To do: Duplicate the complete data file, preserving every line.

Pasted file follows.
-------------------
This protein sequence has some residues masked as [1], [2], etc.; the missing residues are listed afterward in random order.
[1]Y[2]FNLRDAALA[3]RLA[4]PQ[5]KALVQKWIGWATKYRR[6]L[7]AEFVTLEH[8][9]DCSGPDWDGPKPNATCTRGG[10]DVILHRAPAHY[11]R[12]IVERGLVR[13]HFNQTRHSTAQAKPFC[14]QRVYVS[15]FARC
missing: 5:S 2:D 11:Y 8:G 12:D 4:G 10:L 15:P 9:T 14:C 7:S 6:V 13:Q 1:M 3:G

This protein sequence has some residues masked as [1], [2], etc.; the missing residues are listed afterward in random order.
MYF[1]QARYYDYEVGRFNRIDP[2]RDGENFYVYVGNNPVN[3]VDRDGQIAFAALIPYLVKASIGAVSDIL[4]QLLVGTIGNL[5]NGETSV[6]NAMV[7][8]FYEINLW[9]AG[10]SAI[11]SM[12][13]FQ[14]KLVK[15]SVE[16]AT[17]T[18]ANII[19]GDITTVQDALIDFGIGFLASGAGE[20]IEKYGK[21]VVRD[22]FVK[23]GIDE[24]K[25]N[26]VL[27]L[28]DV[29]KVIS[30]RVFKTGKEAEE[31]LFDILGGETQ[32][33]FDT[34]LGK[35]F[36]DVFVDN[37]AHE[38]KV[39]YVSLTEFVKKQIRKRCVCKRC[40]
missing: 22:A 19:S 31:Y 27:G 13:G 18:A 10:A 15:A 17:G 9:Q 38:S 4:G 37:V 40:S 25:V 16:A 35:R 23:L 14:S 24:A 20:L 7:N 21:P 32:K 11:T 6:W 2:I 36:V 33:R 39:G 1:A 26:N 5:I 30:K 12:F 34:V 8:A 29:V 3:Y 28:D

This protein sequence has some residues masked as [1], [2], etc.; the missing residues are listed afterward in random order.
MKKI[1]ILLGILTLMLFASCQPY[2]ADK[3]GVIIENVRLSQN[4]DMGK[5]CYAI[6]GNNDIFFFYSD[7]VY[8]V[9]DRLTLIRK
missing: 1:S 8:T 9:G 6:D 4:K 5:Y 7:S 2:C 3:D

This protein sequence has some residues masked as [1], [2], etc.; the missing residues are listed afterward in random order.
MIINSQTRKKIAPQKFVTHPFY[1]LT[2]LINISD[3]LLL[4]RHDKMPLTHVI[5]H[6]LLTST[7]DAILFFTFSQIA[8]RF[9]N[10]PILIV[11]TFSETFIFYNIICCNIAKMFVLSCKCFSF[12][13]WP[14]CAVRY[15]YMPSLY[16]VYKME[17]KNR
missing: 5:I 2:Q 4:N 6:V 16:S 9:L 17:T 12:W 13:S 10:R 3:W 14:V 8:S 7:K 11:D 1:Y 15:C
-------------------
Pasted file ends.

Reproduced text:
This protein sequence has some residues masked as [1], [2], etc.; the missing residues are listed afterward in random order.
[1]Y[2]FNLRDAALA[3]RLA[4]PQ[5]KALVQKWIGWATKYRR[6]L[7]AEFVTLEH[8][9]DCSGPDWDGPKPNATCTRGG[10]DVILHRAPAHY[11]R[12]IVERGLVR[13]HFNQTRHSTAQAKPFC[14]QRVYVS[15]FARC
missing: 5:S 2:D 11:Y 8:G 12:D 4:G 10:L 15:P 9:T 14:C 7:S 6:V 13:Q 1:M 3:G

This protein sequence has some residues masked as [1], [2], etc.; the missing residues are listed afterward in random order.
MYF[1]QARYYDYEVGRFNRIDP[2]RDGENFYVYVGNNPVN[3]VDRDGQIAFAALIPYLVKASIGAVSDIL[4]QLLVGTIGNL[5]NGETSV[6]NAMV[7][8]FYEINLW[9]AG[10]SAI[11]SM[12][13]FQ[14]KLVK[15]SVE[16]AT[17]T[18]ANII[19]GDITTVQDALIDFGIGFLASGAGE[20]IEKYGK[21]VVRD[22]FVK[23]GIDE[24]K[25]N[26]VL[27]L[28]DV[29]KVIS[30]RVFKTGKEAEE[31]LFDILGGETQ[32][33]FDT[34]LGK[35]F[36]DVFVDN[37]AHE[38]KV[39]YVSLTEFVKKQIRKRCVCKRC[40]
missing: 22:A 19:S 31:Y 27:G 13:G 18:A 10:A 15:A 17:G 9:Q 38:S 4:G 37:V 40:S 25:V 16:A 35:R 23:L 14:S 24:A 20:L 7:N 21:P 32:K 11:T 6:W 2:I 36:V 33:R 39:G 1:A 26:N 5:I 30:K 12:F 34:V 8:A 29:V 3:Y 28:D

This protein sequence has some residues masked as [1], [2], etc.; the missing residues are listed afterward in random order.
MKKI[1]ILLGILTLMLFASCQPY[2]ADK[3]GVIIENVRLSQN[4]DMGK[5]CYAI[6]GNNDIFFFYSD[7]VY[8]V[9]DRLTLIRK
missing: 1:S 8:T 9:G 6:D 4:K 5:Y 7:S 2:C 3:D

This protein sequence has some residues masked as [1], [2], etc.; the missing residues are listed afterward in random order.
MIINSQTRKKIAPQKFVTHPFY[1]LT[2]LINISD[3]LLL[4]RHDKMPLTHVI[5]H[6]LLTST[7]DAILFFTFSQIA[8]RF[9]N[10]PILIV[11]TFSETFIFYNIICCNIAKMFVLSCKCFSF[12][13]WP[14]CAVRY[15]YMPSLY[16]VYKME[17]KNR
missing: 5:I 2:Q 4:N 6:V 16:S 9:L 17:T 12:W 13:S 10:R 3:W 14:V 8:S 7:K 11:D 1:Y 15:C